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  • 1.
    Cronin, K.
    et al.
    Manaaki Whenua - Landcare Research New Zealand Ltd..
    Midgley, Gerald
    Mälardalens högskola, Akademin för innovation, design och teknik, Innovation och produktrealisering.
    Jackson, L. S.
    University of Victoria, Canada.
    Issues Mapping: A problem structuring method for addressing science and technology conflicts2014Ingår i: European Journal of Operational Research, ISSN 0377-2217, E-ISSN 1872-6860, Vol. 233, nr 1, s. 145-158Artikel i tidskrift (Refereegranskat)
    Abstract [en]

    There are new opportunities for the application of problem structuring methods to address science and technology risk conflicts through stakeholder dialogue. Most previous approaches to addressing risk conflicts have been developed from a traditional risk communication perspective, which tends to construct engagement between stakeholders based on the assumption that scientists evaluate technologies using facts, and lay participants do so based on their values. 'Understanding the facts' is generally privileged, so the value framings of experts often remain unexposed, and the perspectives of lay participants are marginalized. When this happens, risk communication methodologies fail to achieve authentic dialogue and can exacerbate conflict. This paper introduces 'Issues Mapping', a problem structuring method that enables dialogue by using visual modelling techniques to clarify issues and develop mutual understanding between stakeholders. A case study of the first application of Issues Mapping is presented, which engaged science and community protagonists in the genetic engineering debate in New Zealand. Participant and researcher evaluations suggest that Issues Mapping helped to break down stereotypes of both scientists and environmental activists; increased mutual understanding; reduced conflict; identified common ground; started building trust; and supported the emergence of policy options that all stakeholders in the room could live with. The paper ends with some reflections and priorities for further research.

  • 2.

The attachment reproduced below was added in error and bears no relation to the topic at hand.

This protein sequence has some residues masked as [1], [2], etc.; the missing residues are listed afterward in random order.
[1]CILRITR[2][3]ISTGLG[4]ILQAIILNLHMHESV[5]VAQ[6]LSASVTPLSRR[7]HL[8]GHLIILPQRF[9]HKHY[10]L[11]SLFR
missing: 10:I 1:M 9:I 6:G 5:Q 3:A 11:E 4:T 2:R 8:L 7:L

Johnson, M. P.
    et al.
    Department of Public Policy and Public Affairs, University of Massachusetts Boston, Boston, United States.
    Midgley, Gerald
    Mälardalens högskola, Akademin för innovation, design och teknik, Innovation och produktrealisering. Centre for Systems Studies, Business School, University of Hull, Hull, United Kingdom.
    Wright, J.
    Department of Public Policy and Public Affairs, University of Massachusetts Boston, Boston, United States.
    Chichirau, G.
    Department of Public Policy and Public Affairs, University of Massachusetts Boston, Boston, United States.
    Community Operational Research: Innovations, internationalization and agenda-setting applications2018Ingår i: European Journal of Operational Research, ISSN 0377-2217, E-ISSN 1872-6860, Vol. 268, nr 3, s. 761-770Artikel i tidskrift (Refereegranskat)
  • 3.
    Johnson, Michael P.
    et al.
    Univ Massachusetts Boston, Boston, MA, USA.
    Midgley, Gerald
    Mälardalens högskola, Akademin för innovation, design och teknik, Innovation och produktrealisering. Univ Hull, England.;Victoria Univ Wellington, New Zealand.;Univ Canterbury, Sch Polit & Social Sci, Christchurch, New Zealand.;Univ Queensland, Sch Agr & Food Sci, Brisbane, Qld, Australia..
    Chichirau, George
    Univ Massachusetts Boston, Boston, USA..
    Emerging trends and new frontiers in community operational research2018Ingår i: European Journal of Operational Research, ISSN 0377-2217, E-ISSN 1872-6860, Vol. 268, nr 3, s. 1178-1191Artikel i tidskrift (Refereegranskat)
    Abstract [en]

    Community Operational Research (Community OR), and its disciplinary relation, Community-Based Operations Research, has an increasingly high profile within multiple domains that benefit from empirical and analytical approaches to problem solving. These domains are primarily concentrated within nonprofit services and local development. However, there are many other disciplines and application areas for which novel applications and extensions of Community OR could generate valuable insights. This paper identifies a number of these, distinguishing between 'emerging trends' (mostly in well-studied areas of operational research, management science and analytics) and 'new frontiers', which can be found in traditions not commonly oriented towards empirical and analytical methods for problem solving, where community-engaged decision modeling represents new ways of generating knowledge, policies and prescriptions. This paper will show how the exploration of emerging trends and new frontiers in Community OR can provide a basis for the development of innovative research agendas that can broaden the scope and impact of the decision sciences. D .